Gateway to the North,is located in the center of the province between the fertile valleys of the south and the rich resources of the north. It is a major market center for farm and petrochemical products, and has an economy based on the production of oil, coal, and natural gas. Other industries include lumbering, meatpacking, flour milling, and dairying.
The city is on the site of Edmonton House, an important 19th-century trading post, and is also the site of the West Edmonton Mall (1981), North America's largest. The Univ. of Alberta (1906), Athabasca Univ. (1972), and other education institutions are in the city. Edmonton's National Hockey League team, the Oilers, was the dominant team in the 1980s, winning five championships (1984–85, 1987–88, 1990) under the leadership of Wayne Gretzky . Canadian football's Eskimos also play there.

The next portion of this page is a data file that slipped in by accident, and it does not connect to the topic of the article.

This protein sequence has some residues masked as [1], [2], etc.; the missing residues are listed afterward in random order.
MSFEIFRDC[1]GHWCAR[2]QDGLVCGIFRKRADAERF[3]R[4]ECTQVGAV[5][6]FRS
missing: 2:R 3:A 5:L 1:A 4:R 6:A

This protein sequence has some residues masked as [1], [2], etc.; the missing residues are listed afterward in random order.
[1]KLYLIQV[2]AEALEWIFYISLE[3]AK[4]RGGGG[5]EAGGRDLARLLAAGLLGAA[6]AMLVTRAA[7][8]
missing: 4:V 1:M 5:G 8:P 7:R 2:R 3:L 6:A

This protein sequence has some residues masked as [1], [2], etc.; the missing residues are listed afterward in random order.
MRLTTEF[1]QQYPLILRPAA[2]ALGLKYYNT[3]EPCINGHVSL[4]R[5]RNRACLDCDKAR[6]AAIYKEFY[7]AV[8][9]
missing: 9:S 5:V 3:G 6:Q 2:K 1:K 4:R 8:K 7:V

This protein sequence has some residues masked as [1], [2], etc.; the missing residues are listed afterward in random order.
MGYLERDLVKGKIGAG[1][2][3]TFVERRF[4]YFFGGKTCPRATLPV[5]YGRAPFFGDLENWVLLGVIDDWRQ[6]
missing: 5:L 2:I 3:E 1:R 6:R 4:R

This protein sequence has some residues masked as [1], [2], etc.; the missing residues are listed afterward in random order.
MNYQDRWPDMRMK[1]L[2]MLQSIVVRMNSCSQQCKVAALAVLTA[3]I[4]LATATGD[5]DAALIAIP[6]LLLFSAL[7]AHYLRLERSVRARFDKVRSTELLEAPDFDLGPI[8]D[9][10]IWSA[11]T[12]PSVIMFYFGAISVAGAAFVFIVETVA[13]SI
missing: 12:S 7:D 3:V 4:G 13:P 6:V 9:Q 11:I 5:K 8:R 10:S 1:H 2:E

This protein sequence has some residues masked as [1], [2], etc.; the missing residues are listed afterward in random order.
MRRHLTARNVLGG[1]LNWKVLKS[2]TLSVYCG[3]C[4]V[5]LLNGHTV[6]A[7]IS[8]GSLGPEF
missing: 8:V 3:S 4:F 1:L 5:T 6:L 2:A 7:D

The dominant center for the western fur trade during the 19th cent., Edmonton grew slowly in the 20th cent., relying on its agriculture-based economy. Before World War II it was only the ninth largest city in Canada, but the discovery (1947) of petroleum at Leduc, Redwater, and Pembina transformed Edmonton into one of the fastest-growing cities in Canada. Its population increased more than sixfold from 1941 to 1987.
See more Encyclopedia articles on: Canadian Political Geography
Browse by Subject
- Earth and the Environment +-
- History +-
- Literature and the Arts +-
- Medicine +-
- People +-
- Philosophy and Religion +-
- Places +-
- Australia and Oceania
- Britain, Ireland, France, and the Low Countries
- Commonwealth of Independent States and the Baltic Nations
- Germany, Scandinavia, and Central Europe
- Latin America and the Caribbean
- Oceans, Continents, and Polar Regions
- Spain, Portugal, Italy, Greece, and the Balkans
- United States, Canada, and Greenland
- Plants and Animals +-
- Science and Technology +-
- Social Sciences and the Law +-
- Sports and Everyday Life +-